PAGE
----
Introduction to organic nomenclature, structure, bonding, chemical reactivity, organic acid-base reactions, mechanisms and stereochemistry. IR, MS, and NMR spectroscopy will be introduced. The chemistry of alkanes, alkyl halides, alkenes, alkynes, and alcohols will be covered. Laboratory illustrates synthetic techniques and the preparation and reactions of functional groups discussed during lecture.

Prerequisites: CHEM 202, “C” (2.0) or higher in CHEM 202.

Emphasis Restricted Electives

Math - Choose 3 - 4 Credit(s).

Concepts of algebra (real numbers, exponents, polynomials, rational expressions), equations and inequalities, functions and graphs, polynomial and rational functions, exponential and logarithmic functions, systems of equations and inequalities, matrices and determinants, conic sections, sequences and series, probability, and binomial theorem.

Prerequisites: Satisfy Placement Table in this section, or MATH 098 with grade of P.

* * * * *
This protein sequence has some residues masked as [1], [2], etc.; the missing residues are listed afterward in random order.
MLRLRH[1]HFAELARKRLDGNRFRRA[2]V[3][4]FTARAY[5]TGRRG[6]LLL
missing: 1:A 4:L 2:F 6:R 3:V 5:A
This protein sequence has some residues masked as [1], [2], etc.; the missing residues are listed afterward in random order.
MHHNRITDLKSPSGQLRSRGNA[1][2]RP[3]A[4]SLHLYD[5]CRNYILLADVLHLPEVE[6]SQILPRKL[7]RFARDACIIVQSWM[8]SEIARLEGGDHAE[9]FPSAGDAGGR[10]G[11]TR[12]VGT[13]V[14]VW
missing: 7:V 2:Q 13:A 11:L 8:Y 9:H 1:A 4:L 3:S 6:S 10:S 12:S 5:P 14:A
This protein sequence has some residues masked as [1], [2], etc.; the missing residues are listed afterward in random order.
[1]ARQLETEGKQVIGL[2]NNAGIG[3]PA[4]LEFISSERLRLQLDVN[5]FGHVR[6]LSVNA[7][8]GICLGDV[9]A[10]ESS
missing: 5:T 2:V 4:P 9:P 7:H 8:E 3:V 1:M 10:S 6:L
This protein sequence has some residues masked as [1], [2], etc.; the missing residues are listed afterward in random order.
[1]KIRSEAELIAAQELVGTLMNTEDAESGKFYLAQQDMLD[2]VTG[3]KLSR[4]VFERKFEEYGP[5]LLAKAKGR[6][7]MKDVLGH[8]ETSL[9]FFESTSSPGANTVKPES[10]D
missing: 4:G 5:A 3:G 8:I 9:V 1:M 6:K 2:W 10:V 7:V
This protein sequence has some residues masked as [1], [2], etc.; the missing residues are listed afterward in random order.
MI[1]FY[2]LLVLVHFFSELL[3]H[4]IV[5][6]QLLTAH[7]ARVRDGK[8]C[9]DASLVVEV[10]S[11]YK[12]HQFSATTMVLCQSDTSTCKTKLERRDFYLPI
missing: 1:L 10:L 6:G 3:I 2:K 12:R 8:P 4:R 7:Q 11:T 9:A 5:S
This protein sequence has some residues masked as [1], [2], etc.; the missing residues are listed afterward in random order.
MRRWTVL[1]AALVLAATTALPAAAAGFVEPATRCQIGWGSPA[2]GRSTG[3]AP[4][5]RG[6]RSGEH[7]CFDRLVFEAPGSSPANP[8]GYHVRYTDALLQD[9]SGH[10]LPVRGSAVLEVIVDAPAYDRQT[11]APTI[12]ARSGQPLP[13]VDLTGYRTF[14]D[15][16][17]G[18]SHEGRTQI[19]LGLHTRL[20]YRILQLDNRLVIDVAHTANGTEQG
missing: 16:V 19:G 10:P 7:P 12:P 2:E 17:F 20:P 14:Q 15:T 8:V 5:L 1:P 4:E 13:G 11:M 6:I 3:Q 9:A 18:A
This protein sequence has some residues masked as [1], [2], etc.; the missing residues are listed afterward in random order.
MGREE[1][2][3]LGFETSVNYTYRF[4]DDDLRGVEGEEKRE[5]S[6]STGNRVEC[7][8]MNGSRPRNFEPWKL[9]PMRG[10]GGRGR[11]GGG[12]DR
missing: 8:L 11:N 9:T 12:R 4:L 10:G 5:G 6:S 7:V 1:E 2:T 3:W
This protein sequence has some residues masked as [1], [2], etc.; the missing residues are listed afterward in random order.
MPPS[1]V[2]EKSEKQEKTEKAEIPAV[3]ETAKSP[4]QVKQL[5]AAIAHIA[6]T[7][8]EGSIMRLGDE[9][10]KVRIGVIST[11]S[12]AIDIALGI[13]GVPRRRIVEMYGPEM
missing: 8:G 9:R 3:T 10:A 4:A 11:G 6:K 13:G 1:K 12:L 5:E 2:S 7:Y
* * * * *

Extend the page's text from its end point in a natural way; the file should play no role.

Goal Areas: GE-04

Basic concepts of trigonometry as preparation for college level mathematics and science course work. Topics include concepts of algebra (real numbers, functions, graphs of functions, exponential and logarithmic functions), trigonometric functions, analytic trigonometry, applications of trigonometry, and analytic geometry.

Prerequisites: Satisfy Placement Table in this section, or MATH 112 with “C” (2.0) or better. 

Goal Areas: GE-04

This course will cover topics of precalculus mathematics. Topics covered will include functions, graphs of functions, exponential and logarithmic functions, conic sections, systems of equations and inequalities, matrices, trigonometric functions, circular functions, vectors and complex numbers, induction, series and probability.

Prerequisites: Satisfy Math Placement Table in this section, or grade of P in MATH 098.

Goal Areas: GE-04

Limits, continuity, the derivative and applications, transcendental functions, L'Hopital's Rule, and development of the Riemann integral.